“Almighty ever-living God, we humbly implore your majesty, that, just as your Only Begotten Son was presented on this day in the Temple in the substance of our flesh, so, by your grace, we may be presented to you with minds made pure.”—Collect, Feast of the Presentation of Jesus in the Temple (Feb. 2)
Every year, people ask, “When do we take down our Christmas tree?” Sound familiar? Perhaps every single Christian has asked themselves this question at least once. So, when do we actually take down our Christmas trees? When does the Christmas season actually end?
First off, it must be understood that Dec. 25, Christmas Day, the Feast of the Nativity of Jesus, is only the beginning of the liturgical season of Christmas. I find it unfortunate that some people say that “they no longer feel the Christmas spirit after Dec. 25,” when the reality is so wonderful, you don’t just celebrate it for one day! Much more the feast we remember when the Lord was “incarnate of the Virgin Mary and became man,” as the Nicene Creed states.
From a liturgical perspective, the Christmas season officially ends on the Feast of the Baptism of Jesus, which falls on Jan. 9 this year. In the Philippines, the Christmas season is sometimes extended until the Feast of the Santo Niño, which falls on Jan. 16 this year.
However, there are also some Catholics who celebrate Christmas all the way until Feb. 2 each year. Yes, you read that right: Some people celebrate Christmas from Dec. 25 all the way until Feb. 2. That’s a solid 40 days of Christmas!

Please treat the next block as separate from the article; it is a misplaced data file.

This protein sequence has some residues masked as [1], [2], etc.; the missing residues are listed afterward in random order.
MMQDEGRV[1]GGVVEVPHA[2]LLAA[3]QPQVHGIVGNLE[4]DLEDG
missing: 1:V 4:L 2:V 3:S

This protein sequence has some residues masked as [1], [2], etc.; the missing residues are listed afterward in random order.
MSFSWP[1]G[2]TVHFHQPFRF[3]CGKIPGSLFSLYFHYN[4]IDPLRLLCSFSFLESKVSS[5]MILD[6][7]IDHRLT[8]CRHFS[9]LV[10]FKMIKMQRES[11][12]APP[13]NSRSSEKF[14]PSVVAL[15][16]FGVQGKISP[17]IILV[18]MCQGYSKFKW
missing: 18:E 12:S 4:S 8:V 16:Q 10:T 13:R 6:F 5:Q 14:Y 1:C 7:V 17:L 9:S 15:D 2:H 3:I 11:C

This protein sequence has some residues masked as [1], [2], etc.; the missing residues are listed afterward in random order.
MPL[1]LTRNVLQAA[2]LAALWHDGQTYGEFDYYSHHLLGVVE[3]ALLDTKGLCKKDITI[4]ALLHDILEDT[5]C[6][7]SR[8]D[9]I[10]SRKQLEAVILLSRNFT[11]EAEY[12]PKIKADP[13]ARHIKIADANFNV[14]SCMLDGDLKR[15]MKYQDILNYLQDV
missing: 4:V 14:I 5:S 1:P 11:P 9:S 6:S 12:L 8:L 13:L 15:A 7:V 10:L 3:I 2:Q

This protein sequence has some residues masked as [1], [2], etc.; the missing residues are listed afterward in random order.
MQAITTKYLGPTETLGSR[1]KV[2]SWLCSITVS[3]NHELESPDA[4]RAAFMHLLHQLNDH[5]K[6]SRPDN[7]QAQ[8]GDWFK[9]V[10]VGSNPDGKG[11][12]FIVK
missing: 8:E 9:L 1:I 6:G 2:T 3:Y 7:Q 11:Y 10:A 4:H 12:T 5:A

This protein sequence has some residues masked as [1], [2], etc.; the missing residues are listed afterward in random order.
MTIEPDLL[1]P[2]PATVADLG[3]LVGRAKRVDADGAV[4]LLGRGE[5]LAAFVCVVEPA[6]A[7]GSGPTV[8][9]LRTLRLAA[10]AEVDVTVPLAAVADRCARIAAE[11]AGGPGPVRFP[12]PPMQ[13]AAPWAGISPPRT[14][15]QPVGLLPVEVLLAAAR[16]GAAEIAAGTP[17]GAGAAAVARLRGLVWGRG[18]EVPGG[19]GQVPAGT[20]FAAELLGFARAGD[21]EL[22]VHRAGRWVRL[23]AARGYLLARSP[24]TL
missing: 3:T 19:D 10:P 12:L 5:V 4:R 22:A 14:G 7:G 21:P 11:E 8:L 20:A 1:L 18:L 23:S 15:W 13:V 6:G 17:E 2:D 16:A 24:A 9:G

Why? In Catholic tradition, Feb. 2 is celebrated as the Feast of the Presentation of Jesus in the Temple when Mary and Joseph took the Baby Jesus to the temple in Jerusalem to present Him to God the Father, as per the Jewish custom that “as it is written in the law of the Lord, ‘Every man that opens the womb shall be called holy to the Lord’” (Luke 2:22-38).
In addition, Feb. 2 is also known as the day the Church blesses candles, Candlemas Day. After all, as the prophet Simeon declares Him to be, Jesus is the “light for revelation to the Gentiles” (Luke 2:32).
So, what does that have to do with Christmas?
Celebrating Christmas all the way until Feb. 2, in my opinion, connects the wonderful reality of the birth of Jesus to His saving act on the cross. He came to this world for a reason, that is, to save us from our sins.
And this salvific mission of Jesus is wonderfully foreshadowed in the Feast of the Presentation of Jesus in the Temple: the act of Mary and Joseph presenting the Baby Jesus to God the Father foreshadows Jesus on the cross, who presents Himself to God the Father as “this pure victim, this holy victim, this spotless victim” (Eucharistic Prayer I) for the salvation of the world.
Celebrating Christmas all the way until Feb. 2 gives an overall deeper meaning, I think, to the reason the nativity of Jesus happened in the first place.
So, does this mean we can say “Merry Christmas” all the way until Feb. 2? In my opinion, although it may seem very unusual, absolutely! I think it’s high time we recognize Christmas for what it is—a religious season. It’s not just a single day, and it’s not just a marketing selling point used by businesses to draw in shoppers.
Doesn’t that give us more reason to keep the holiday hot chocolate pouring and “Christmas in Our Hearts” playing? —CONTRIBUTED INQ
The author is pursuing his master’s degree in Catholic Studies with the Franciscan University of Steubenville in Ohio.